Week 50/20 – week ending 11 December


No bad sex in 2020

The Literary Review has cancelled the 2020 Bad Sex in Fiction Award. “The judges felt that the public had been subjected to too many bad things this year to justify exposing it to bad sex as well,” the journal explained. Invitations to the party at which the prize is announced are, in non-Covid years, among the most sought-after in the literary calendar.

A spokesperson for the judges added: “With lockdown regulations giving rise to all manner of novel sexual practices, the judges anticipate a rash of entries next year. Authors are reminded that cybersex and other forms of home entertainment fall within the purview of this award. Scenes set in fields, parks or back yards, or indoors with the windows open and fewer than six people present will not be exempt from scrutiny either.”

The 2019 prize was shared between Didier Decoin for The Office of Gardens and Ponds (John Murray) and John Harvey for Pax (Holland House Books). They join a distinguished list of winners, not all of whom have enjoyed the accolade: they include Morrissey, Ben Okri, Giles Coren, Rachel Johnson, Norman Mailer, Tom Wolfe, AA Gill, Wendy Perriam, Sebastian Faulks, and Melvyn Bragg.

E-book lending surges during pandemic

With the ongoing transition to digital accelerated by the pandemic, more digital books have been accessed through OverDrive’s Libby app than ever before. Through the first 11 months of 2020, millions of ebooks and audiobooks have been borrowed from public libraries in the UK — a 66% increase from 2019.

Ebook issues experienced the highest growth, 74% higher than this time last year. Audiobook issues also increased in 2020, 47% growth year-over-year. The fastest growing genres are children’s fiction (including picture books) and nonfiction, young adult fiction and nonfiction as well as comics and graphic novels.

OverDrive, the leading digital reading platform for libraries and schools worldwide, has also released details of 2020’s most popular ebooks and audiobooks downloaded from UK library authorities.

Top 10 Ebooks from UK Public Libraries in 2020

Blue Moon by Lee Child (pictured)
  Harry Potter and the Philosopher’s Stone by J. K. Rowling
Normal People by Sally Rooney
The Family Upstairs by Lisa Jewell
The Tattooist of Auschwitz by Heather Morris
The Long Call by Ann Cleeves
Becoming by Michelle Obama
The Mirror and the Light by Hilary Mantel
The Giver of Stars by Jojo Moyes
The Beekeeper of Aleppo by Christy Lefteri

Top 10 Audiobooks from UK Public Libraries in 2020

Harry Potter and the Philosopher’s Stone by J. K. Rowling
Becoming by Michelle Obama
Mythos by Stephen Fry
The World’s Worst Children 3 by David Walliams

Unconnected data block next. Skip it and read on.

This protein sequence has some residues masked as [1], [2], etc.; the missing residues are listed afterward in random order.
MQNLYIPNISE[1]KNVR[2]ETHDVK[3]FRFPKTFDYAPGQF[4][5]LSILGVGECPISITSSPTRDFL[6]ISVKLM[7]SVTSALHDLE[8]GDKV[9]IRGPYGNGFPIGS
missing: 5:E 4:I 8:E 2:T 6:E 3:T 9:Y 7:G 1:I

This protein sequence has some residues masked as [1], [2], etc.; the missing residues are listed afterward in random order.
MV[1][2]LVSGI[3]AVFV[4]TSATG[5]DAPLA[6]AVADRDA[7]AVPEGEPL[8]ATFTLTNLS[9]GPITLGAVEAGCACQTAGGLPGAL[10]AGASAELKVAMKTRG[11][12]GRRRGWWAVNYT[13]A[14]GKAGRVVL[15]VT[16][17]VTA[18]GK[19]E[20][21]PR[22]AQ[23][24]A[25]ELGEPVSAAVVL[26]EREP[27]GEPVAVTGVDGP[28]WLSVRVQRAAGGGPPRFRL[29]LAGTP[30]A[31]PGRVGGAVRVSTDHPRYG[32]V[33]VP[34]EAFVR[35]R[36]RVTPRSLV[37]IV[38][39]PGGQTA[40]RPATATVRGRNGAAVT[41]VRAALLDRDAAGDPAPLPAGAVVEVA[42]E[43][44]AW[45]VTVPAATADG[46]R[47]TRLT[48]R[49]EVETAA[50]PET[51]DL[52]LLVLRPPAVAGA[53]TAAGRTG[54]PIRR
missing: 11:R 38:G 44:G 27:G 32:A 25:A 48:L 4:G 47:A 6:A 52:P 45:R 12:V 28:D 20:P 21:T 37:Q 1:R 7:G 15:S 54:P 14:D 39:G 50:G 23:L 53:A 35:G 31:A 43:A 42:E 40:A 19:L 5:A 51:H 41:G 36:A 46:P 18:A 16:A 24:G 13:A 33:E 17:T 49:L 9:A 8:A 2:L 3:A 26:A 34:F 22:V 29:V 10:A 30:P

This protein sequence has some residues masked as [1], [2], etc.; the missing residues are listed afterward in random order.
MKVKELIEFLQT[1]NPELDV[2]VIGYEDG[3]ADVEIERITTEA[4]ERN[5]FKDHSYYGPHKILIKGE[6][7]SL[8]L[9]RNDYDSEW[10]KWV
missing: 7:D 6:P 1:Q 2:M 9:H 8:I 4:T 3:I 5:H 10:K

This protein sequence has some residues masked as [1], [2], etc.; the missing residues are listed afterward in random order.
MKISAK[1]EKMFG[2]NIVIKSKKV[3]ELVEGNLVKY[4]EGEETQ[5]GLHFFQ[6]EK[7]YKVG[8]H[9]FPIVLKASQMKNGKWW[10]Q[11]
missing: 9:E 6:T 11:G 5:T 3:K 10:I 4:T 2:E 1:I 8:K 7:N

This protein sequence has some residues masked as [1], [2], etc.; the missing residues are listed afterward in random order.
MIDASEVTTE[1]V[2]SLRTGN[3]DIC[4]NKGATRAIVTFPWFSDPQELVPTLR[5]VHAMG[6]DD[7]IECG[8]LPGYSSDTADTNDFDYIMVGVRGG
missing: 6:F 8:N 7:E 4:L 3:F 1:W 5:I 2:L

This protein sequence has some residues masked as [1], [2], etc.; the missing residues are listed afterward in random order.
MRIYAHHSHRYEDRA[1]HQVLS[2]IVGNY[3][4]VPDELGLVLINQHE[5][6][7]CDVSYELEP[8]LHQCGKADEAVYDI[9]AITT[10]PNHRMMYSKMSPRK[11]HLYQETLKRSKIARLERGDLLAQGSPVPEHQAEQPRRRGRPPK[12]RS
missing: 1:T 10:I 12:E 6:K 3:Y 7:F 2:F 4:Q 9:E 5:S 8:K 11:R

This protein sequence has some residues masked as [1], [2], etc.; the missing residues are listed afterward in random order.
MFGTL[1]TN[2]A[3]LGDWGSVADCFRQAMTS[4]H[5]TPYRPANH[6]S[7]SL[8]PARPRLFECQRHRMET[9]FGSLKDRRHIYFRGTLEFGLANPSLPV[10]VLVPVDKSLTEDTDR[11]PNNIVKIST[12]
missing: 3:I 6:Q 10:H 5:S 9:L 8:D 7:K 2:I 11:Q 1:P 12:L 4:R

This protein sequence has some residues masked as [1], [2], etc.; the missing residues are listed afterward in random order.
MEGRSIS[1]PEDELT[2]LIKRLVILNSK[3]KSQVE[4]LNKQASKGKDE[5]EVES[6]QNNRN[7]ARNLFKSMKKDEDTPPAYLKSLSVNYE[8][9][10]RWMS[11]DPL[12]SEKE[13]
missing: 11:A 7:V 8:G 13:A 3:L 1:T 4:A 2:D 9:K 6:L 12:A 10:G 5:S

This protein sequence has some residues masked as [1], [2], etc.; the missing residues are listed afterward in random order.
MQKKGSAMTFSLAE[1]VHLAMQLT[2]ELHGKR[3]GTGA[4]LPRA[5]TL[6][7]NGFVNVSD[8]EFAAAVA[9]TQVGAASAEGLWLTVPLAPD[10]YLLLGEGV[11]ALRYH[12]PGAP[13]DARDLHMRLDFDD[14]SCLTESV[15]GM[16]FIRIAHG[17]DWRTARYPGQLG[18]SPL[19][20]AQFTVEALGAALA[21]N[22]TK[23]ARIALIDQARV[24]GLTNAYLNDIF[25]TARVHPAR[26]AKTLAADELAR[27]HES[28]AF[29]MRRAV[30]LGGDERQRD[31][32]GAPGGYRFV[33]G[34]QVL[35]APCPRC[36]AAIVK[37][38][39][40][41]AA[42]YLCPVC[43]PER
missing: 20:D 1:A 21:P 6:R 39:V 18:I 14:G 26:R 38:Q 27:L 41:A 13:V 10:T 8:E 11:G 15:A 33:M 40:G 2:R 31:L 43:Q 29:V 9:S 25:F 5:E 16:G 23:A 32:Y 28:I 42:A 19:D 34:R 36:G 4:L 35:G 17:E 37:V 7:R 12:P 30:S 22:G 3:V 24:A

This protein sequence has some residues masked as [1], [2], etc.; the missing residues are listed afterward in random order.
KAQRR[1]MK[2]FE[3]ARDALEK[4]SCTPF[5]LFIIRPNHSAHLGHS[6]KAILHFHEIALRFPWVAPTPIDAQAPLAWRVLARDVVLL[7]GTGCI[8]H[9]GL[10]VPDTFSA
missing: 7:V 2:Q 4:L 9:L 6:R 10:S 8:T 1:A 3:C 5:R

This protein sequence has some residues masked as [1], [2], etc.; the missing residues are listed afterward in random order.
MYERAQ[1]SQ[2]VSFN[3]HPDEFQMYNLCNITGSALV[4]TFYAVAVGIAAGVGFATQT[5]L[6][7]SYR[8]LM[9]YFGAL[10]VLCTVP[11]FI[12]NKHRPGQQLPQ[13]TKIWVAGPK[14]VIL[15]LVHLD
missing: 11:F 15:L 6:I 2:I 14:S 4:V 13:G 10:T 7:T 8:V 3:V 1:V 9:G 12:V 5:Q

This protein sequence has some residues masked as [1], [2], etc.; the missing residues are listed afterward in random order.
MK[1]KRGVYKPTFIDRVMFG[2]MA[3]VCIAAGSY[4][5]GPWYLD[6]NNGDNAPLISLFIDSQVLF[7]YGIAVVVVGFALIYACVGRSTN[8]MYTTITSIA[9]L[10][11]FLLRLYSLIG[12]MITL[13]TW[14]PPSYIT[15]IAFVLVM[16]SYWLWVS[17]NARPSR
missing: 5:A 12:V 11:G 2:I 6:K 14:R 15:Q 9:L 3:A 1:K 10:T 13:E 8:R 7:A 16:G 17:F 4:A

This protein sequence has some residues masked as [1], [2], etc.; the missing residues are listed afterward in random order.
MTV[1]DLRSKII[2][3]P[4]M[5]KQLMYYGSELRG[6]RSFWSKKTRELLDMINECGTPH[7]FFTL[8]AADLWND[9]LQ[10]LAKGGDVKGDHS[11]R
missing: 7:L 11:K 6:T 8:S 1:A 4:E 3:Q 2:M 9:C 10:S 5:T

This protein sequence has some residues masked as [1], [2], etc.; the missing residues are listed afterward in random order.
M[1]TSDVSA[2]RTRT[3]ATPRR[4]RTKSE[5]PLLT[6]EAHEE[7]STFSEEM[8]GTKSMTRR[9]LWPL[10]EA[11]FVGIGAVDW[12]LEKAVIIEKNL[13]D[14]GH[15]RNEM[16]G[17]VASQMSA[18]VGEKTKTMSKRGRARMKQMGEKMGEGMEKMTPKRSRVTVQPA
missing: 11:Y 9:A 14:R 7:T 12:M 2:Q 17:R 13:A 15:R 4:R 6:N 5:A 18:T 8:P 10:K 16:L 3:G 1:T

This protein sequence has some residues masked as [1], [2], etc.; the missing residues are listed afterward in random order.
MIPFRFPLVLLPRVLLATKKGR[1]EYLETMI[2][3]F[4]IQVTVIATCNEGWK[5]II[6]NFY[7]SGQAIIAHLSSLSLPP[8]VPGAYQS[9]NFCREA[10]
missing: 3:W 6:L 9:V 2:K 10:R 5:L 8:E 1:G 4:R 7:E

The Family Upstairs by Lisa Jewell
Fantastic Beasts and Where to Find Them by J. K. Rowling
The Subtle Art of Not Giving a F*ck by Mark Manson
The Hunger Games by Suzanne Collins
Girl, Woman, Other by Bernardine Evaristo
Sapiens by Yuval Noah Harari

OverDrive has been serving UK libraries since 2005 and currently provides ebook and audiobook access to more than 1,000 libraries up and down the country.

As part of its RBdigital acquisition earlier this year, OverDrive has expanded its audiobook catalogue with WF Howes titles, with all WF Howes audiobooks are now available through the Libby reading apps. In addition, the full range of RBdigital magazines will be added early in the new year.

“Adding the full WF Howes catalogue is very important,” said Nick Forster, OverDrive Regional Manager, EMEA Global Libraries and Education. “The acquisition of RBdigital also means readers from almost every library service in the UK and Ireland will soon be able to enjoy access to a massive range of magazines through the award-winning Libby app. This is another big step forward in convenience for readers at a time when demand for digital services from libraries has never been higher.”

A global company with reach in more than 75 countries, OverDrive has a dedicated team in the UK and sponsored Libraries Week in October.

Books of the Year revealed by Foyles

The winners are chosen from bookseller recommendations and bestsellers before final selection by the senior team. Heather Baker, campaigns manager at Foyles, said: “Before we put 2020 behind us, we celebrate three essential  books from a great year for iterature.  Each of our winners is in some way a struggle with darkness — with loss, prejudice, erasure, violence — yet each reworks that into something exquisite and, in that way, at least in part, redemptive.”

Foyles Fiction Book of the Year 2020: Real Life by Brandon Taylor (Daunt Books Publishing)
Foyles Non-Fiction Book of the Year 2020: A Ghost in the Throat by Doireann Ní Ghríofa(Tramp Press)
Foyle’s Children’s Book of the Year 2020: The Wolf’s Secret by Myriam Dahman (author),  Nicolas Digard (author) and Júlia Sardà (illustrator) – published by Orchard Books, an imprint of Hachette Children’s Group